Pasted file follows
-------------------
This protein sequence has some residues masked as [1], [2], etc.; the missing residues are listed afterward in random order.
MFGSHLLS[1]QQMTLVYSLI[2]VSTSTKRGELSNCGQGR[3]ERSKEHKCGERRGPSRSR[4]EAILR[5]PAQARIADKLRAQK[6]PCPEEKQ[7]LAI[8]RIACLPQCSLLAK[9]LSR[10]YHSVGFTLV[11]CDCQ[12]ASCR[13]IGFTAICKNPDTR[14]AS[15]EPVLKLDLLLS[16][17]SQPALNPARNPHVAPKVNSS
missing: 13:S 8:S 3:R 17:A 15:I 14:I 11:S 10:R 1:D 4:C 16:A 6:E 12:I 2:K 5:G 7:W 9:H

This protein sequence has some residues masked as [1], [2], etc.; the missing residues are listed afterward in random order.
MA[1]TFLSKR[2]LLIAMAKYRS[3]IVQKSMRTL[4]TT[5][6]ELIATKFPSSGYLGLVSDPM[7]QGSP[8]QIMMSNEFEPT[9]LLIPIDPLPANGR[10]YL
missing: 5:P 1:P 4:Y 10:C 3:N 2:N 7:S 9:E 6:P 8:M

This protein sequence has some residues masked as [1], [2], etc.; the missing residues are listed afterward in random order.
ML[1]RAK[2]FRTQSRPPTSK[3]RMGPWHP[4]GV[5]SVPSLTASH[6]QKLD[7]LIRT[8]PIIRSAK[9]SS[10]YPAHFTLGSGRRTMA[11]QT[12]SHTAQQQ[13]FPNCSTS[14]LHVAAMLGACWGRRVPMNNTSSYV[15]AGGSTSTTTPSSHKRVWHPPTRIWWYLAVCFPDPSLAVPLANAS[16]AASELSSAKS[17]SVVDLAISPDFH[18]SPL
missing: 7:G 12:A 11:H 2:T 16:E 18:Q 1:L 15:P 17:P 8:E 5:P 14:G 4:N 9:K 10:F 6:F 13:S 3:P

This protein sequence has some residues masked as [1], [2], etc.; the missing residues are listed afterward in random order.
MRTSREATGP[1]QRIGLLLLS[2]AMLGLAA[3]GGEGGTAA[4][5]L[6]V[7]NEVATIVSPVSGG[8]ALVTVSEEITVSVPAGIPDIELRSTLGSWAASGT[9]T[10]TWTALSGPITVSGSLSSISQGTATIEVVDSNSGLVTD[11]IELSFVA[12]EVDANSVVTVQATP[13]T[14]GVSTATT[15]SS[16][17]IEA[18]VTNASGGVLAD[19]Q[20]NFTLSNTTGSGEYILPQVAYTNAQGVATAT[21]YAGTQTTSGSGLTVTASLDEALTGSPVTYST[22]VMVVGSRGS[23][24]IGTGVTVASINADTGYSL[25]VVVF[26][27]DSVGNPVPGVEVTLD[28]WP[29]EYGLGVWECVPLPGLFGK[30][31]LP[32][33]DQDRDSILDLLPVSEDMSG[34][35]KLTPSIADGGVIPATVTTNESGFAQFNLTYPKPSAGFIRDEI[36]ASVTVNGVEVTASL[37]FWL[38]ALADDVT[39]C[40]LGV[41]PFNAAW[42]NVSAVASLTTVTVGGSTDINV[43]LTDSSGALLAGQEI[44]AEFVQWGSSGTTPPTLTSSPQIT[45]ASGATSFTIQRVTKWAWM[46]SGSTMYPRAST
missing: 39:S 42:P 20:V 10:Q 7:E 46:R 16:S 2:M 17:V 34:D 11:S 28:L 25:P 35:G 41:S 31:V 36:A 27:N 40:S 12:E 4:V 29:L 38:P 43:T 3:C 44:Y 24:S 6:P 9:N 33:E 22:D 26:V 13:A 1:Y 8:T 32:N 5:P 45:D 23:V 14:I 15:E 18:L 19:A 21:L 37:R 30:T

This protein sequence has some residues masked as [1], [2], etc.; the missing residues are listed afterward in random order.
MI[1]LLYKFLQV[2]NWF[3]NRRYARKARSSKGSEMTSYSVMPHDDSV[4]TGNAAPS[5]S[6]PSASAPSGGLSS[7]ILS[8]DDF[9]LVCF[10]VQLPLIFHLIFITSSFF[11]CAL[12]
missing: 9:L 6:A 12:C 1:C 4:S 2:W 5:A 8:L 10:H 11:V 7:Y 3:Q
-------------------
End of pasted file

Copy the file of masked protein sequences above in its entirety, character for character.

This protein sequence has some residues masked as [1], [2], etc.; the missing residues are listed afterward in random order.
MFGSHLLS[1]QQMTLVYSLI[2]VSTSTKRGELSNCGQGR[3]ERSKEHKCGERRGPSRSR[4]EAILR[5]PAQARIADKLRAQK[6]PCPEEKQ[7]LAI[8]RIACLPQCSLLAK[9]LSR[10]YHSVGFTLV[11]CDCQ[12]ASCR[13]IGFTAICKNPDTR[14]AS[15]EPVLKLDLLLS[16][17]SQPALNPARNPHVAPKVNSS
missing: 13:S 8:S 3:R 17:A 15:I 14:I 11:S 10:R 1:D 4:C 16:A 6:E 12:I 2:K 5:G 7:W 9:H

This protein sequence has some residues masked as [1], [2], etc.; the missing residues are listed afterward in random order.
MA[1]TFLSKR[2]LLIAMAKYRS[3]IVQKSMRTL[4]TT[5][6]ELIATKFPSSGYLGLVSDPM[7]QGSP[8]QIMMSNEFEPT[9]LLIPIDPLPANGR[10]YL
missing: 5:P 1:P 4:Y 10:C 3:N 2:N 7:S 9:E 6:P 8:M

This protein sequence has some residues masked as [1], [2], etc.; the missing residues are listed afterward in random order.
ML[1]RAK[2]FRTQSRPPTSK[3]RMGPWHP[4]GV[5]SVPSLTASH[6]QKLD[7]LIRT[8]PIIRSAK[9]SS[10]YPAHFTLGSGRRTMA[11]QT[12]SHTAQQQ[13]FPNCSTS[14]LHVAAMLGACWGRRVPMNNTSSYV[15]AGGSTSTTTPSSHKRVWHPPTRIWWYLAVCFPDPSLAVPLANAS[16]AASELSSAKS[17]SVVDLAISPDFH[18]SPL
missing: 7:G 12:A 11:H 2:T 16:E 18:Q 1:L 15:P 17:P 8:E 5:P 14:G 4:N 9:K 10:F 6:F 13:S 3:P

This protein sequence has some residues masked as [1], [2], etc.; the missing residues are listed afterward in random order.
MRTSREATGP[1]QRIGLLLLS[2]AMLGLAA[3]GGEGGTAA[4][5]L[6]V[7]NEVATIVSPVSGG[8]ALVTVSEEITVSVPAGIPDIELRSTLGSWAASGT[9]T[10]TWTALSGPITVSGSLSSISQGTATIEVVDSNSGLVTD[11]IELSFVA[12]EVDANSVVTVQATP[13]T[14]GVSTATT[15]SS[16][17]IEA[18]VTNASGGVLAD[19]Q[20]NFTLSNTTGSGEYILPQVAYTNAQGVATAT[21]YAGTQTTSGSGLTVTASLDEALTGSPVTYST[22]VMVVGSRGS[23][24]IGTGVTVASINADTGYSL[25]VVVF[26][27]DSVGNPVPGVEVTLD[28]WP[29]EYGLGVWECVPLPGLFGK[30][31]LP[32][33]DQDRDSILDLLPVSEDMSG[34][35]KLTPSIADGGVIPATVTTNESGFAQFNLTYPKPSAGFIRDEI[36]ASVTVNGVEVTASL[37]FWL[38]ALADDVT[39]C[40]LGV[41]PFNAAW[42]NVSAVASLTTVTVGGSTDINV[43]LTDSSGALLAGQEI[44]AEFVQWGSSGTTPPTLTSSPQIT[45]ASGATSFTIQRVTKWAWM[46]SGSTMYPRAST
missing: 39:S 42:P 20:V 10:Q 7:E 46:R 16:S 2:M 17:V 34:D 11:S 28:L 25:P 35:G 41:S 31:V 36:A 27:N 40:S 12:E 4:V 29:L 38:P 43:T 3:C 44:Y 24:S 6:P 9:N 33:E 22:D 26:V 13:A 1:Y 8:T 32:N 5:P 45:D 23:V 14:I 15:E 18:L 19:A 21:L 37:R 30:T

This protein sequence has some residues masked as [1], [2], etc.; the missing residues are listed afterward in random order.
MI[1]LLYKFLQV[2]NWF[3]NRRYARKARSSKGSEMTSYSVMPHDDSV[4]TGNAAPS[5]S[6]PSASAPSGGLSS[7]ILS[8]DDF[9]LVCF[10]VQLPLIFHLIFITSSFF[11]CAL[12]
missing: 9:L 6:A 12:C 1:C 4:S 2:W 5:A 8:L 10:H 11:V 7:Y 3:Q